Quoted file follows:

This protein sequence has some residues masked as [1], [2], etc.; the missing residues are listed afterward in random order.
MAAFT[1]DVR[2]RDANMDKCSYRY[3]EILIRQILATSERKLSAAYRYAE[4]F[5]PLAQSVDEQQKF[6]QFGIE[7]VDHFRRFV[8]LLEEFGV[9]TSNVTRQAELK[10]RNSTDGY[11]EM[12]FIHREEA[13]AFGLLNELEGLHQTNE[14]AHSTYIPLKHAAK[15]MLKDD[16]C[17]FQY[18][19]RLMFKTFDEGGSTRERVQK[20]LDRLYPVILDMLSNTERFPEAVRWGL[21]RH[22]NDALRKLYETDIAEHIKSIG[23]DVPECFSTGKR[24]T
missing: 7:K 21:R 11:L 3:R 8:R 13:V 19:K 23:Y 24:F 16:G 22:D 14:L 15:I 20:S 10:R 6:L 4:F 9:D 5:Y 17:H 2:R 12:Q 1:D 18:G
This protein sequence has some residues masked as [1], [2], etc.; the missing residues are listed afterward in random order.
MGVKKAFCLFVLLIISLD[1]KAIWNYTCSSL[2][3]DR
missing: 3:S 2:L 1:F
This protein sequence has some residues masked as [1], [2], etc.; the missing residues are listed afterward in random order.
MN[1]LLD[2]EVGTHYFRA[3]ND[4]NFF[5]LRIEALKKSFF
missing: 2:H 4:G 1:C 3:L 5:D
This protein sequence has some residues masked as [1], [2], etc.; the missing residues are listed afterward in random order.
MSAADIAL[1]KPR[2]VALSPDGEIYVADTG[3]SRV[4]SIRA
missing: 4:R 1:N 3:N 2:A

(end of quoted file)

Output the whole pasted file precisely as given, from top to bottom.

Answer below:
This protein sequence has some residues masked as [1], [2], etc.; the missing residues are listed afterward in random order.
MAAFT[1]DVR[2]RDANMDKCSYRY[3]EILIRQILATSERKLSAAYRYAE[4]F[5]PLAQSVDEQQKF[6]QFGIE[7]VDHFRRFV[8]LLEEFGV[9]TSNVTRQAELK[10]RNSTDGY[11]EM[12]FIHREEA[13]AFGLLNELEGLHQTNE[14]AHSTYIPLKHAAK[15]MLKDD[16]C[17]FQY[18][19]RLMFKTFDEGGSTRERVQK[20]LDRLYPVILDMLSNTERFPEAVRWGL[21]RH[22]NDALRKLYETDIAEHIKSIG[23]DVPECFSTGKR[24]T
missing: 7:K 21:R 11:L 3:R 8:R 13:V 19:K 23:Y 24:F 16:G 22:D 14:L 15:I 20:S 10:R 6:L 4:F 9:D 5:Y 17:H 2:R 12:Q 1:D 18:G
This protein sequence has some residues masked as [1], [2], etc.; the missing residues are listed afterward in random order.
MGVKKAFCLFVLLIISLD[1]KAIWNYTCSSL[2][3]DR
missing: 3:S 2:L 1:F
This protein sequence has some residues masked as [1], [2], etc.; the missing residues are listed afterward in random order.
MN[1]LLD[2]EVGTHYFRA[3]ND[4]NFF[5]LRIEALKKSFF
missing: 2:H 4:G 1:C 3:L 5:D
This protein sequence has some residues masked as [1], [2], etc.; the missing residues are listed afterward in random order.
MSAADIAL[1]KPR[2]VALSPDGEIYVADTG[3]SRV[4]SIRA
missing: 4:R 1:N 3:N 2:A